Sunday, August 29, 2010

Two sons of Harald Kesja

Bjørn Jernside (Ironside), --1134.,
~ Cathrine of Sweden

Oluf Haraldsen, --1143 (?)

Bjørn Jernside,(Ironside) --1134. Erik Ejegods nonmarital
son Harald Kesja had 12 sons; among the oldest was B.
During the unrests after Knud Lavard's murder he joined
his father's brother Erik, who wanted to revenge the
murdered, and whom the Zealanders (sjællændere) and
Skånings had elected king. He followed him on an
expedition to Jutland (1132), where Erik at Onsild
bridge close to the town Hobro suffered a defeat and
had been taken prisoner by king Niels' men, if not B.
and the historian Svend Aagesen's(Aggesen) father had
fought the enemies so Erik could get to his ships,
where they quickly joined him. Although B. had been
so brave at that point, he was a few years later (1134)
killed by Erik, because he was a rival to the throne.
Erik was at that time sole king after king Niels'
death. B. had - like the earlier son of Regner
Lodbrog Bjørn - also achieved the byname Ironside for
his courage. B. was married to the Swedish king Inge
I's daughter Cathrine, they had a daughter Christine,
who became the wife of the Swedish king Erik the Holy.

C Weeke.

Oluf (Haraldsen), --1143(?),counter-king, was a son
of Harald Kesja and Ragnhild. When Erik Emune
surprised Harald near Vejle and killed him (1135),
he let catch Harald's other sons, who were there and
let them kill; only Oluf , who was very young, got
away, dressed as a woman, and took flight to Norway.
In 1137 O. was in Gøtaelven (river) with a fleet
and was ready to claim the Danish throne; Sigurd
Slembe, who was on friendly terms with the Danish
government and who arrived on his ships from an
expedition in the Baltic Sea, took 3 of his ships
and chased him up into the country. O. later returned
to Denmark and demanded Erik Lam to give him his
family estate, but was rejected as the son of a
traitor. O. had to hide his anger, but he secretly
made a conspiracy and tried to attack Erik one night
at the farm Arne at Lund. Erik's guard prevented the
assassination, and O. had to take flight to Sweden.
He started a feud from here (probably 1140-43), one
of the bloodiest in Denmark's history; the legend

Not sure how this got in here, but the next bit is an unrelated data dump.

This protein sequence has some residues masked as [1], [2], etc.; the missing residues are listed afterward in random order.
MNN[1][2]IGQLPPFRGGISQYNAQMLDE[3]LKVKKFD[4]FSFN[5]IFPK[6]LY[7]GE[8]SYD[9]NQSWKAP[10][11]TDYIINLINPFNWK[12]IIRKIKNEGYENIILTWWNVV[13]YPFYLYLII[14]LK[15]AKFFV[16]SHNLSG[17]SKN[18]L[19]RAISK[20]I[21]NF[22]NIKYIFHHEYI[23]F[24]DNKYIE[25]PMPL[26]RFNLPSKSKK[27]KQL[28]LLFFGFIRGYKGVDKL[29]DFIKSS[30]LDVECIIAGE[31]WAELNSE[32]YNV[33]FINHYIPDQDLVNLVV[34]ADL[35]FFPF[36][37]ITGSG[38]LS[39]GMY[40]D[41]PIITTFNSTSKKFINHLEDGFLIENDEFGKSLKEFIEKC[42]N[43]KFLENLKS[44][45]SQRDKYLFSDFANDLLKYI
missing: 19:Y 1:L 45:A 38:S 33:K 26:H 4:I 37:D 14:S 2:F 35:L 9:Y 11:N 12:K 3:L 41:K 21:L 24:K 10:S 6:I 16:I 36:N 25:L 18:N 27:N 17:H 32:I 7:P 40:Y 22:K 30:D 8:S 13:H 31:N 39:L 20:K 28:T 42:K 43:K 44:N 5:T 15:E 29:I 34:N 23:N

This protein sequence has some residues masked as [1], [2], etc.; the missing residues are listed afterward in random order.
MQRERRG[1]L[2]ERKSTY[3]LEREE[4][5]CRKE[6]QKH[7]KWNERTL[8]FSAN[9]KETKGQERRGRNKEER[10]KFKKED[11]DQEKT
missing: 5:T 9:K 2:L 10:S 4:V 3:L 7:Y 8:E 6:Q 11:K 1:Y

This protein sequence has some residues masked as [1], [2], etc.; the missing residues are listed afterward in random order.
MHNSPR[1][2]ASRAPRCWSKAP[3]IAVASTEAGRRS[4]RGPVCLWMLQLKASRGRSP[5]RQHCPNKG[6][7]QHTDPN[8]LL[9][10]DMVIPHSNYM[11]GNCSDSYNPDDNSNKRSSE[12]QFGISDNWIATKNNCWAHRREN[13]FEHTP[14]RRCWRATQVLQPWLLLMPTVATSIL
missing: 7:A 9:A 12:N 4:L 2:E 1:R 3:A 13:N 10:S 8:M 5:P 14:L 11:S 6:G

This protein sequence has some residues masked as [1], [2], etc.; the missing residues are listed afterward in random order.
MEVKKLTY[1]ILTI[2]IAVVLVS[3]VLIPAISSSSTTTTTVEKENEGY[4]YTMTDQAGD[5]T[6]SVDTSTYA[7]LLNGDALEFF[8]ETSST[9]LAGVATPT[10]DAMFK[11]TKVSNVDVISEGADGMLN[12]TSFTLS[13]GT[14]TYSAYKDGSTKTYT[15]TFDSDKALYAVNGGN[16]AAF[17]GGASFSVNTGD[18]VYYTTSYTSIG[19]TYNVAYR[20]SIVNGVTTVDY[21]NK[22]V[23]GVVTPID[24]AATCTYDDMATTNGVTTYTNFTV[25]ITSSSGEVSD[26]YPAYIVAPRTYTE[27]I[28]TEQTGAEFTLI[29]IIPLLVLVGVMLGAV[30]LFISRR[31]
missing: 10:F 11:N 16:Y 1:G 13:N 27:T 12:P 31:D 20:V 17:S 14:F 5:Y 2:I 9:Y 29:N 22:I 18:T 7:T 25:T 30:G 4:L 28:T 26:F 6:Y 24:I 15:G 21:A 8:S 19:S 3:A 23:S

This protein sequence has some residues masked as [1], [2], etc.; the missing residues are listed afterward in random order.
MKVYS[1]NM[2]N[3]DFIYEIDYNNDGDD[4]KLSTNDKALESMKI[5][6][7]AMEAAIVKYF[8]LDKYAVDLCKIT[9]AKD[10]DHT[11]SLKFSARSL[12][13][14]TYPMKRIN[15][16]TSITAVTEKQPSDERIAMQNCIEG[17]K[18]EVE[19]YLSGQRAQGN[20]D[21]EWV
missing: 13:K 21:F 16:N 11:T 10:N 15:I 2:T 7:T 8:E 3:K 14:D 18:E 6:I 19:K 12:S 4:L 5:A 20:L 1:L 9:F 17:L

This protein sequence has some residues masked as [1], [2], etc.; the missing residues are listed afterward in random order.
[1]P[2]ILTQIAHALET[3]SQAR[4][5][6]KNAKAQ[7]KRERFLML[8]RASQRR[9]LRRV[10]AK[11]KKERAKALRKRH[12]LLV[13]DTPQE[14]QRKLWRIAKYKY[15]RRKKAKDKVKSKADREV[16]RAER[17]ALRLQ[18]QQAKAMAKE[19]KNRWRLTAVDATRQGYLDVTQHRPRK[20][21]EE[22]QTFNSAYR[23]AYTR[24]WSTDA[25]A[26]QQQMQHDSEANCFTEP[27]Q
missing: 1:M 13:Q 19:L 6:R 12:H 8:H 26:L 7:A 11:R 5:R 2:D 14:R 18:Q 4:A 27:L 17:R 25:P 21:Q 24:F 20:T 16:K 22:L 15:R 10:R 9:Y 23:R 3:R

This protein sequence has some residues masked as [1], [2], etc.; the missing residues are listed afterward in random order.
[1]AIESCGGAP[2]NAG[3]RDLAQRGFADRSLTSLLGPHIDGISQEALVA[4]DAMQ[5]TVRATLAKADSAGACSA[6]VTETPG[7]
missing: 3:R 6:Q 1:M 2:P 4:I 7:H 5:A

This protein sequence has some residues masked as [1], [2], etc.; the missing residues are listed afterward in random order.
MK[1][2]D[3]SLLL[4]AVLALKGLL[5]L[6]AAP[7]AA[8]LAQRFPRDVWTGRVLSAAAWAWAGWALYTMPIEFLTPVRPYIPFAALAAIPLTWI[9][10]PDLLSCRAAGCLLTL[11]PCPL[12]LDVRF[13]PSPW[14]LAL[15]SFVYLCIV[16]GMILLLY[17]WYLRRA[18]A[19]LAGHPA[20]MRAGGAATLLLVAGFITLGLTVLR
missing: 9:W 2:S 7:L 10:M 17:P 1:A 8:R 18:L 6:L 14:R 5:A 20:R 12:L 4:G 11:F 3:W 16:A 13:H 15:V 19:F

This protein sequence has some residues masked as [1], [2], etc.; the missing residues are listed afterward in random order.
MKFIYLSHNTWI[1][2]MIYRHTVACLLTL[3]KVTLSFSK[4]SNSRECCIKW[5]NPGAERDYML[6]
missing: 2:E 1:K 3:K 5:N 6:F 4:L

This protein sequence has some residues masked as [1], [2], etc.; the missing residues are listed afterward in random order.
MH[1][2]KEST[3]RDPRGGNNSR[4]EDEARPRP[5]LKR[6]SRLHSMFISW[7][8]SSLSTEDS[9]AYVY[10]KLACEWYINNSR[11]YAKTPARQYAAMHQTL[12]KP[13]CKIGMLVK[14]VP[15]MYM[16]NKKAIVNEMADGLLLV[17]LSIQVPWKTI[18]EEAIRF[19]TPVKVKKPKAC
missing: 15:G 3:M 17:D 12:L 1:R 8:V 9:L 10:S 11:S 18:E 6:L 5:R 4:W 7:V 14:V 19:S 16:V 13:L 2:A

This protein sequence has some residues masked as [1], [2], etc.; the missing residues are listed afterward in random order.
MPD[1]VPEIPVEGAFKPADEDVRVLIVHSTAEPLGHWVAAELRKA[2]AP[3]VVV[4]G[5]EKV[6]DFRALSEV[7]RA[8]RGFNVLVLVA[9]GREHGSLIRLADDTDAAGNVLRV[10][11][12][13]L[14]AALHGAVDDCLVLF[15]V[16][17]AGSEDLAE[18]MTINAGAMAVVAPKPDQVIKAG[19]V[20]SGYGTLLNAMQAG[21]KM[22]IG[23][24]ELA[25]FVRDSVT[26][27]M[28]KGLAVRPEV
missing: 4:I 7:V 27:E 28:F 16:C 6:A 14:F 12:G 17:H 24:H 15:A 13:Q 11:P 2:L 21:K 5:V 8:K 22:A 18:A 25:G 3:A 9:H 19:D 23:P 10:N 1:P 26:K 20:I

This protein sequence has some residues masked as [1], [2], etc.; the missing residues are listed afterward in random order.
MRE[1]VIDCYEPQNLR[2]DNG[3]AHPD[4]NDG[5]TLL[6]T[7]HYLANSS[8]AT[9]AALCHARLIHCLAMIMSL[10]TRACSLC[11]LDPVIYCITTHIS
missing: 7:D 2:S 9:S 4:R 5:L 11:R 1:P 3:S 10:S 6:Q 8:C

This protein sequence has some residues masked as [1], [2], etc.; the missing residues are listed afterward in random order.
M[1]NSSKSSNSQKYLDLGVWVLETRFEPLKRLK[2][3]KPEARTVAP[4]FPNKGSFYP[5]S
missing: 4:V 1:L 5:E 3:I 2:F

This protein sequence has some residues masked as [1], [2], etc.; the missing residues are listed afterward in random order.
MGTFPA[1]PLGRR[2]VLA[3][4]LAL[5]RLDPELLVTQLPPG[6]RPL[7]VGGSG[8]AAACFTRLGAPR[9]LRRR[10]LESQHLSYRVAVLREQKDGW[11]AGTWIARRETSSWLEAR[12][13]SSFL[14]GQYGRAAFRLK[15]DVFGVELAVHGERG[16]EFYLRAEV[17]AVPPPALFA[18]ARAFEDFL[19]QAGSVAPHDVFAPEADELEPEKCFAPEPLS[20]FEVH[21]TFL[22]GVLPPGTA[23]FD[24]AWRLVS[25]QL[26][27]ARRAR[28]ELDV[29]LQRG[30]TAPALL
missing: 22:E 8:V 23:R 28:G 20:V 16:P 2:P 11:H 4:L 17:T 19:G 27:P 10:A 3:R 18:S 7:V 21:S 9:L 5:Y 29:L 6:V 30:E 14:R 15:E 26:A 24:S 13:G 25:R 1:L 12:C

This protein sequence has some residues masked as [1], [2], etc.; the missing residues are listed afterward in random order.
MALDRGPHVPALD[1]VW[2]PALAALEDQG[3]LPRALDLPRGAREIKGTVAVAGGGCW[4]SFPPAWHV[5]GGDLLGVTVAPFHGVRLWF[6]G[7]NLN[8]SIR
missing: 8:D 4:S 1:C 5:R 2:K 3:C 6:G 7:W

said that there were 3 battles in one day and 13
battles in one year. After Erik Lam had left Skåne,
O. attacked. Archbishop Eskil tried in vain to stop
him, but he was defeated and had to give up Lund to
O. He had to swear loyalty to O. and give him hostages.
Eskil took flight to Erik and forgot both oath and
hostages; but when the archbishop as a leader of
Erik's army tried to land in Skåne, he was unlucky
again. O. now found another archbishop, who also was
named Eskil. The victory made O. too self-confident,
he was suddenly surprised by Erik's attack, who let
his archbishop hang and brought him a terrible defeat
at Glugstorp. O. had to flee to Sweden again. O.
attacked soon after Bleking, but was again driven back.
In a quick expedition he killed many civilians in Lund
and attacked boldly North Zealand, but was defeated by
bishop Rike at Buddinge Å (river) between Gentofte and
Copenhagen), whereafter he took flight to Halland. In
a new attack he surprised the warrior bishop in Ramløse
at Arresø and put his house on fire; Rike asked for
peace, and O. gave him free passage, but killed him
anyway. But O. was then excommunicated by the pope,
and his luck now failed him. Erik pursued him into
Halland, and O. avoided an attempted murder, which
Erik's man Ingimar aimed at him, but then he was killed
together with many of his men in the battle at Tjuteå
in Skåne (probably in 1143). One of O.'s sons was
the later throne pretender Harald Skrænk.

Script, rer. Dan. I, 384 f.
Saxo, ed. Müller.

Hans Olrik

Dansk Biografisk Lexicon
Carl Fr. Bricka
Project Runeberg
translation grethe bachmann   ©copyright

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